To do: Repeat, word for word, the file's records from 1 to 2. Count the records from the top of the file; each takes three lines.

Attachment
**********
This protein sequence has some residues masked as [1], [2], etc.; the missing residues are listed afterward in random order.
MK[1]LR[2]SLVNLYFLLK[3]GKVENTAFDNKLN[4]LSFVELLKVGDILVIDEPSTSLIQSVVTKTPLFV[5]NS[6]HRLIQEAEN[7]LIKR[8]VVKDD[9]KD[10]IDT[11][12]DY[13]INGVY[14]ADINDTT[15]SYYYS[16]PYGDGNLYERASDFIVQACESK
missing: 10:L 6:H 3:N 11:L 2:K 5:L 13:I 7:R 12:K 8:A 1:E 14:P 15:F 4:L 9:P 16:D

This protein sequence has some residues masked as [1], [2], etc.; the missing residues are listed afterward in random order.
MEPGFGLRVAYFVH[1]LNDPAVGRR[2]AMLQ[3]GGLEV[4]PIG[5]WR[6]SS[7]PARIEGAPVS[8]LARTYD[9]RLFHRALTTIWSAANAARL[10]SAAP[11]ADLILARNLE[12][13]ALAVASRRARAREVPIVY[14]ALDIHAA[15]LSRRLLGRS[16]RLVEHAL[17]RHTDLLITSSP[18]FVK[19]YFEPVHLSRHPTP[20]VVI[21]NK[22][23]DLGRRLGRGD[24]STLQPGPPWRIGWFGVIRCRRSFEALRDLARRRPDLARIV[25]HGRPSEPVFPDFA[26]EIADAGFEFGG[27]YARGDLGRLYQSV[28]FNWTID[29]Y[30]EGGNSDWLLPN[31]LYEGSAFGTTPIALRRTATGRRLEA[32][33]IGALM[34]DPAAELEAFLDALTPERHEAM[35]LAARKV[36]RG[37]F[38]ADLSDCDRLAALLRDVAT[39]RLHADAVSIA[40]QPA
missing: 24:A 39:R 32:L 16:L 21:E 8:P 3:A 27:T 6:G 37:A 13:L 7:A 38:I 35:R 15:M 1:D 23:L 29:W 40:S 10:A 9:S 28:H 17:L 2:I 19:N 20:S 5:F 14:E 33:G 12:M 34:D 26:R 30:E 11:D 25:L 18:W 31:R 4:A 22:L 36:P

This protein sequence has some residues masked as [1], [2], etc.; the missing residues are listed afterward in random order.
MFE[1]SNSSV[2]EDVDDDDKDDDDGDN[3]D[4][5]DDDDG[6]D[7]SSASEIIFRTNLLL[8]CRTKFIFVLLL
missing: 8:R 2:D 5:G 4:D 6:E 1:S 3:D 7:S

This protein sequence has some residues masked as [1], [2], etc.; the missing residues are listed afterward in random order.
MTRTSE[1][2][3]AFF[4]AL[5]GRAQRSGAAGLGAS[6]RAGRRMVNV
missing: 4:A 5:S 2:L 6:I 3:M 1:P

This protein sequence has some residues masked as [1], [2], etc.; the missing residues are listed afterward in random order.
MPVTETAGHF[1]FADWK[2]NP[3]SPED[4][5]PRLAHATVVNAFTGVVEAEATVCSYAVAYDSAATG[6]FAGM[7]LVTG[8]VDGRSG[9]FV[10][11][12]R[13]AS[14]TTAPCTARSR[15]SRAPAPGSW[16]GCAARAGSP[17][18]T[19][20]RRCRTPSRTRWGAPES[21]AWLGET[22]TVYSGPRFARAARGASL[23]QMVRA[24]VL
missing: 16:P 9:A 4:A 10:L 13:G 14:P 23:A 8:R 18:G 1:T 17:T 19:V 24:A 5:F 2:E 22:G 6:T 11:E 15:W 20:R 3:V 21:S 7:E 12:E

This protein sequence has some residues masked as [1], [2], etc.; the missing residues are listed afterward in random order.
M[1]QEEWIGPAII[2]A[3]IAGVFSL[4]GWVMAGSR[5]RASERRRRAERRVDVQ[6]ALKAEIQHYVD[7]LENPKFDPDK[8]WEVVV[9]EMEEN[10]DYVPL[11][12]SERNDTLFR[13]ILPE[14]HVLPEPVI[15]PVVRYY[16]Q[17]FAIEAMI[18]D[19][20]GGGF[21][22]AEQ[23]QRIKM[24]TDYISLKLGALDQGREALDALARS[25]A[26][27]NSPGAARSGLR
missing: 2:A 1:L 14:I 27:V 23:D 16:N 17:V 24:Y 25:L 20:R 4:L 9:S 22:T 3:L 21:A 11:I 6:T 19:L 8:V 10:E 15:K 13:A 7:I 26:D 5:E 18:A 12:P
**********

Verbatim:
This protein sequence has some residues masked as [1], [2], etc.; the missing residues are listed afterward in random order.
MK[1]LR[2]SLVNLYFLLK[3]GKVENTAFDNKLN[4]LSFVELLKVGDILVIDEPSTSLIQSVVTKTPLFV[5]NS[6]HRLIQEAEN[7]LIKR[8]VVKDD[9]KD[10]IDT[11][12]DY[13]INGVY[14]ADINDTT[15]SYYYS[16]PYGDGNLYERASDFIVQACESK
missing: 10:L 6:H 3:N 11:L 2:K 5:L 13:I 7:R 12:K 8:A 1:E 14:P 15:F 4:L 9:P 16:D

This protein sequence has some residues masked as [1], [2], etc.; the missing residues are listed afterward in random order.
MEPGFGLRVAYFVH[1]LNDPAVGRR[2]AMLQ[3]GGLEV[4]PIG[5]WR[6]SS[7]PARIEGAPVS[8]LARTYD[9]RLFHRALTTIWSAANAARL[10]SAAP[11]ADLILARNLE[12][13]ALAVASRRARAREVPIVY[14]ALDIHAA[15]LSRRLLGRS[16]RLVEHAL[17]RHTDLLITSSP[18]FVK[19]YFEPVHLSRHPTP[20]VVI[21]NK[22][23]DLGRRLGRGD[24]STLQPGPPWRIGWFGVIRCRRSFEALRDLARRRPDLARIV[25]HGRPSEPVFPDFA[26]EIADAGFEFGG[27]YARGDLGRLYQSV[28]FNWTID[29]Y[30]EGGNSDWLLPN[31]LYEGSAFGTTPIALRRTATGRRLEA[32][33]IGALM[34]DPAAELEAFLDALTPERHEAM[35]LAARKV[36]RG[37]F[38]ADLSDCDRLAALLRDVAT[39]RLHADAVSIA[40]QPA
missing: 24:A 39:R 32:L 16:L 21:E 8:P 3:A 27:T 6:G 37:A 13:L 7:A 38:I 35:R 15:M 1:D 23:L 29:W 40:S 10:A 9:S 28:H 17:L 2:I 19:N 20:S 5:F 14:E 33:G 12:M 34:D 26:R 30:E 11:D 25:L 18:W 31:R 4:A 22:L 36:P